Last week my husband and I went for a day trip to a little town that was having a car show. Much to my delight, smack dab in the center of town was a booming farmers market. Hubs went to sit under a shady tree and I went to have a peek. I was hovering over one of the stands like a kid in a candy store, so the vendor offered me a peach. Oh my, it was so sweet and juicy! It was my first taste of local peaches. An hour later I walked towards my husband with my arms literally pulled down by the weight of the bags of fresh produce hanging off them. He stared at me in amazement, shaking his head, not saying a word. I can’t seem to help myself this time of year! I literally leave my preserving pot on the stove and my kitchen seems to be busting at the seams with produce that will be put up for the winter. There’s truly nothing better in the dead of winter, than something that tastes like summer. Like this Small Batch Peach Jam!
When I ask friends whether they do any preserving, they often respond that it’s just too much work. I’m hoping to inspire them, and you, to think otherwise, with this super easy, Small Batch Peach Jam. It’s an old-fashioned jam, which means that there is no pectin in it, I’ve just simply cooked the peaches down with sugar until it reaches a jam consistency.
A few years ago, a girlfriend gave me the best Peach Jam I’ve ever had. It tasted just like a freshly picked peach with a hint of maple syrup. Oh man I loved that jam (and may or may not have hidden it deep in the fridge). I knew then, that I was going to try to make my own, and this Peach Jam was born. I started off with just a really small batch to test the recipe out, and decided I really like preserving some of my jams in smaller batches. It leaves us with different jam flavors to get through the winter, without filling the fridge with all kinds of large jars. I also like having the smaller 4 oz. jars, to share with friends and to give as gifts when needed.
Because really, nothing says I love you, like a tin of freshly baked biscuits and a little jar of homemade jam.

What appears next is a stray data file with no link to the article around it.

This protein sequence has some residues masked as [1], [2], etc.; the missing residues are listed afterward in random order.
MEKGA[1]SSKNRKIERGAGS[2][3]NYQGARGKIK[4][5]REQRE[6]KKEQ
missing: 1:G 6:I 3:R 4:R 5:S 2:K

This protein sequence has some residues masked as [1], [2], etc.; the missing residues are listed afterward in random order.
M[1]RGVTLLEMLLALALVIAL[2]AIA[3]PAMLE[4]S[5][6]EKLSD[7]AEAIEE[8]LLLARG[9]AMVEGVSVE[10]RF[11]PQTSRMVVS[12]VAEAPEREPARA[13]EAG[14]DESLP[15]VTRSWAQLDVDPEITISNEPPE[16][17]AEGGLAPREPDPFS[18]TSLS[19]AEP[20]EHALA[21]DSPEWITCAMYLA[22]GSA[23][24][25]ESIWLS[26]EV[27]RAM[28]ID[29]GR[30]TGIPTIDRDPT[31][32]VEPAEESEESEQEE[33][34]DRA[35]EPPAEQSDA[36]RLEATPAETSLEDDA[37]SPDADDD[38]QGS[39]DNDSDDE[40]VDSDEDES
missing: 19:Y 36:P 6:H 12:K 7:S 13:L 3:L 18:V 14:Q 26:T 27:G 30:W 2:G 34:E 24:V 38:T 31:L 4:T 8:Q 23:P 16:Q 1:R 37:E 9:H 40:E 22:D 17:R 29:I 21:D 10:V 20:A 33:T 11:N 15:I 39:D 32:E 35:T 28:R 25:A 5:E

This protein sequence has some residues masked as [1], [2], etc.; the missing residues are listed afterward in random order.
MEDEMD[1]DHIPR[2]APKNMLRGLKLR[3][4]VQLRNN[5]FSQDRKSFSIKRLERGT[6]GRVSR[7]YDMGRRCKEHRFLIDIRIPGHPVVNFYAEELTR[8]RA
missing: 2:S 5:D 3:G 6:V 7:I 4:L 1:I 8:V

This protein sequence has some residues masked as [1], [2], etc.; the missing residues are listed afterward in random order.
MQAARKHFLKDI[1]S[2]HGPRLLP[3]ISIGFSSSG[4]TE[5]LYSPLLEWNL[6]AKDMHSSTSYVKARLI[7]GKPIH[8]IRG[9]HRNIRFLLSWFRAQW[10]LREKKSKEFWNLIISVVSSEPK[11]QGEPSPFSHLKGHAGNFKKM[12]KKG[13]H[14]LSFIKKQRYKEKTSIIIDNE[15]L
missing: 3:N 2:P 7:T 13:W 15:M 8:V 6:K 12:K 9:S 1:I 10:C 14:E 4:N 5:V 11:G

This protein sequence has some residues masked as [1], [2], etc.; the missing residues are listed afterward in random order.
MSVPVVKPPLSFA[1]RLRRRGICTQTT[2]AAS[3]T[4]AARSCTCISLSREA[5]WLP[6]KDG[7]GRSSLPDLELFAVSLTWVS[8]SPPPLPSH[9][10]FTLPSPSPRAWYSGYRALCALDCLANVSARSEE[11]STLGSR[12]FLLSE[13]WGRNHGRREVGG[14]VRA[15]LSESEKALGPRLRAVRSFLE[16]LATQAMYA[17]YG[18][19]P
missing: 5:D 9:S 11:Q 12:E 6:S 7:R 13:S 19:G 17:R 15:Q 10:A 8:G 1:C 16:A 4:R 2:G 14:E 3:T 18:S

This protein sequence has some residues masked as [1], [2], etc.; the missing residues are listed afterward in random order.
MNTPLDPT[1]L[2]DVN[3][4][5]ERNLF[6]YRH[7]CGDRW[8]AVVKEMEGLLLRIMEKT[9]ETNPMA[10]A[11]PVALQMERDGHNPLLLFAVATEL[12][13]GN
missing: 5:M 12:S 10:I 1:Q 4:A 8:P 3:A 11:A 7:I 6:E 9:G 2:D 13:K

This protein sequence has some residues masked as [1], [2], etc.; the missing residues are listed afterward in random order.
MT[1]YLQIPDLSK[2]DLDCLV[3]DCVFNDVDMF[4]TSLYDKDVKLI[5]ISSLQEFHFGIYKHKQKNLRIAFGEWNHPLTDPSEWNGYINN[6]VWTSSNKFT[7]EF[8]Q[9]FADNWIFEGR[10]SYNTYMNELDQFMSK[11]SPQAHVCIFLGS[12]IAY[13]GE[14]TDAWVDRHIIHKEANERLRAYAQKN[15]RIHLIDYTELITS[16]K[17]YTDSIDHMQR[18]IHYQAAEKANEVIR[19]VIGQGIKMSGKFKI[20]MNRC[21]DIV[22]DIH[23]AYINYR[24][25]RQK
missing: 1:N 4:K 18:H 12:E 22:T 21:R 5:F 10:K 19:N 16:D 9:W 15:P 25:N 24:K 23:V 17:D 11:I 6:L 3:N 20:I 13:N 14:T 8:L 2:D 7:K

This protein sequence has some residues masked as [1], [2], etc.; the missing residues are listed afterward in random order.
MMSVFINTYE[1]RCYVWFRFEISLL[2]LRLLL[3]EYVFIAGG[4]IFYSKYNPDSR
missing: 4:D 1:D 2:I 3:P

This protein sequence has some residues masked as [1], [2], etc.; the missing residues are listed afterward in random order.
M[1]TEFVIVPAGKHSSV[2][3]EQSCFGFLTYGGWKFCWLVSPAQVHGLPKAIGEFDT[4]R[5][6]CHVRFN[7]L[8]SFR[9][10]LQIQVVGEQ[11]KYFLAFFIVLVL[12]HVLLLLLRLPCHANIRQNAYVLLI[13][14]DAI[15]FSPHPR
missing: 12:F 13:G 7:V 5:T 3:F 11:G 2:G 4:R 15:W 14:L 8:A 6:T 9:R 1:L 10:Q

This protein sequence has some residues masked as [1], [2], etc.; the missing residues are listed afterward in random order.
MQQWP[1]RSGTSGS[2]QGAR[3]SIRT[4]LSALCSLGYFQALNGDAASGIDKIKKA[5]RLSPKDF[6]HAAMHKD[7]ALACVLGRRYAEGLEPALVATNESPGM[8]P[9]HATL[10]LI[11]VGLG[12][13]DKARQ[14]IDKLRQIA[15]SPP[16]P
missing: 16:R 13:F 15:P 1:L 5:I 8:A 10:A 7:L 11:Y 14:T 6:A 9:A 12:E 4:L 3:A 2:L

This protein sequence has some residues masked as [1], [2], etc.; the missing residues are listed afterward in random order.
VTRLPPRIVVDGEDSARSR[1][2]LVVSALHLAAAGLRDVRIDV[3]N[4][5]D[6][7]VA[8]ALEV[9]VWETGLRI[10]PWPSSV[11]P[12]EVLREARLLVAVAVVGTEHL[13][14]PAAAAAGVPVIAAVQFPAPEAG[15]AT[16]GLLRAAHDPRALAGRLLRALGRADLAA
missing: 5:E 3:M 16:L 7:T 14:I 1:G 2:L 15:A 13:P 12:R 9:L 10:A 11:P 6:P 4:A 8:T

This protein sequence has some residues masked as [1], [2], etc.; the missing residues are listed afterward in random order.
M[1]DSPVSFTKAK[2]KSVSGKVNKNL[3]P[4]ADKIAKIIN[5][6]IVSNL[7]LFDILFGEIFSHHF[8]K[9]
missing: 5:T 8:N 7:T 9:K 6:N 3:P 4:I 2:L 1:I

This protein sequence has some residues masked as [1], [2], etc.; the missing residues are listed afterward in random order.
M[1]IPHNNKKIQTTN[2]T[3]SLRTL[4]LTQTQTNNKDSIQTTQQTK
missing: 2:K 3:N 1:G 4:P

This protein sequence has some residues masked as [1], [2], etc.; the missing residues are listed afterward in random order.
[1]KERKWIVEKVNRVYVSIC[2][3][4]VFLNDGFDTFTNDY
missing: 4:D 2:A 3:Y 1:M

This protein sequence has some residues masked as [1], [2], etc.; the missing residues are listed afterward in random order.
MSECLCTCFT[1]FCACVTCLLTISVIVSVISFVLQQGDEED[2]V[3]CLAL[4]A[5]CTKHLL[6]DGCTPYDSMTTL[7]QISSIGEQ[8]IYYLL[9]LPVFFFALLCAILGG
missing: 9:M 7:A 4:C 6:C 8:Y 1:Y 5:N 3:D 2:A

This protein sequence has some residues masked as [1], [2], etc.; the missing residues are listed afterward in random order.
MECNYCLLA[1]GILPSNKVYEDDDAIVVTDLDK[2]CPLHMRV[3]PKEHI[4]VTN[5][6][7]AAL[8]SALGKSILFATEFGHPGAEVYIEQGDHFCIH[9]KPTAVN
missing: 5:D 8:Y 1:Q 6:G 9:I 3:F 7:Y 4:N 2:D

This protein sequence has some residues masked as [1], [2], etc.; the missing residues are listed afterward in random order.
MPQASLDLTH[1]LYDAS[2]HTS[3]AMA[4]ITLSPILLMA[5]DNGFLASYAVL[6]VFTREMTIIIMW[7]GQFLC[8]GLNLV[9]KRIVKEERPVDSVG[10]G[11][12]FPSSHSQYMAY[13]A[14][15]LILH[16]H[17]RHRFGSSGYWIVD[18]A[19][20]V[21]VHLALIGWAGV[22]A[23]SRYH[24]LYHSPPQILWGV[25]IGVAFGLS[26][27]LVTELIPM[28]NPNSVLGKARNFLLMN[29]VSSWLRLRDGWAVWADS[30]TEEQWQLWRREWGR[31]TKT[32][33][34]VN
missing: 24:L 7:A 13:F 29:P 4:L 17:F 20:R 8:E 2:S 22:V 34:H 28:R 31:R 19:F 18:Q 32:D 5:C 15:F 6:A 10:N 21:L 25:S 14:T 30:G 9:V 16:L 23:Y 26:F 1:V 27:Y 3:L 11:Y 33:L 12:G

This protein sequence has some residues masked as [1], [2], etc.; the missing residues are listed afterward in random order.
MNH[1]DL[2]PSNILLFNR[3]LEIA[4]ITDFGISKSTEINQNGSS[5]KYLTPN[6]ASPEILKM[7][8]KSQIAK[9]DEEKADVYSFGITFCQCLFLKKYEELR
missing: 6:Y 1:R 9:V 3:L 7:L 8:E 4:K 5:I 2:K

The colour is like a little kiss from the sun and I’ve been really enjoying a spoonful each morning, mixed in with my Homemade Yogurt.
Or nestled on top of a warm, just out of the oven tea biscuit.
What’s the deal with no pectin, you ask? Well, truth be told, usually I do make my jams and jellies with pectin. Leaving it out just means that the peach mixture needs to be cooked a little longer in the sugar in order to reach a jam consistency (peaches naturally have pectin in them too). I find that with sweet ripe peaches and cooking a smaller batch, there really is no compromise to the fresh peach taste at all. And, I use my widest pot (not a preserving pot) so that it’s just a small layer of peaches on the bottom, which lessons the cooking time. In order to get a little hit of sweet maple syrup, I stir it in at the end of cooking time too.
I hope you’re feeling inspired to give some small batch preserving a shot. When you spread it on your toast this winter, it’ll catapult you right back to summertime.
Happy preserving friends!
Small Batch Peach Jam
- 4 cups peeled, sliced peaches
- 2 tbsp. lemon juice
- 1 1/4 cups sugar
- 1/2 cup pure maple syrup (optional)
- Place sliced peaches in a wide and deep pot. Lightly mix with the sugar and lemon juice and let the peaches sit for 2 hours.
- Once you are ready to cook the peaches, wash five 4 oz. jars, and place them in the oven at 225°, where they will stay while you prepare the jam. Place rings and lids in a pot of very hot, but not boiling water. Fill a large canning pot (or large stock pot with a wire rack in the bottom), with water and start to bring it to a boil while the peaches are cooking. Keep in mind the jars will need to be covered with 2 inches of water.
- Bring the peaches to a boil, over medium heat, mixing and mashing them with the back of a wooden spoon (if you like a less chunky jam, use a masher). Cook the peaches, stirring constantly , until the mixture starts to thicken ( about 20 minutes) and it no longer runs off your spoon. Stir in the maple syrup.
- Carefully remove a hot jar from the oven and ladle in the hot jam. Leave 1/4 inch of space at the top of the jar. Wipe the rim of the jar with a clean cloth, add the lid and ring. Only finger tighten the ring.
- Once all jars are full, add them to the canning pot of boiling water, with canning tongs. Be careful! Lower the jars into the water. Once the water returns to a boil, process for 5 minutes.
- Once processed, remove the jars from the boiling water with tongs, and place them on a towel (a cool counter may crack jars!). You should hear the pop of the lids. Let the jars sit overnight to cool. Press the top of the jar to see if it sealed (it will pop back up if the seal didn’t work). If a jar didn’t seal, simply leave it in the fridge and enjoy it now. You can remove the rings from sealed jars at this point, they are no longer needed. Label jars and keep in a cool, dark place.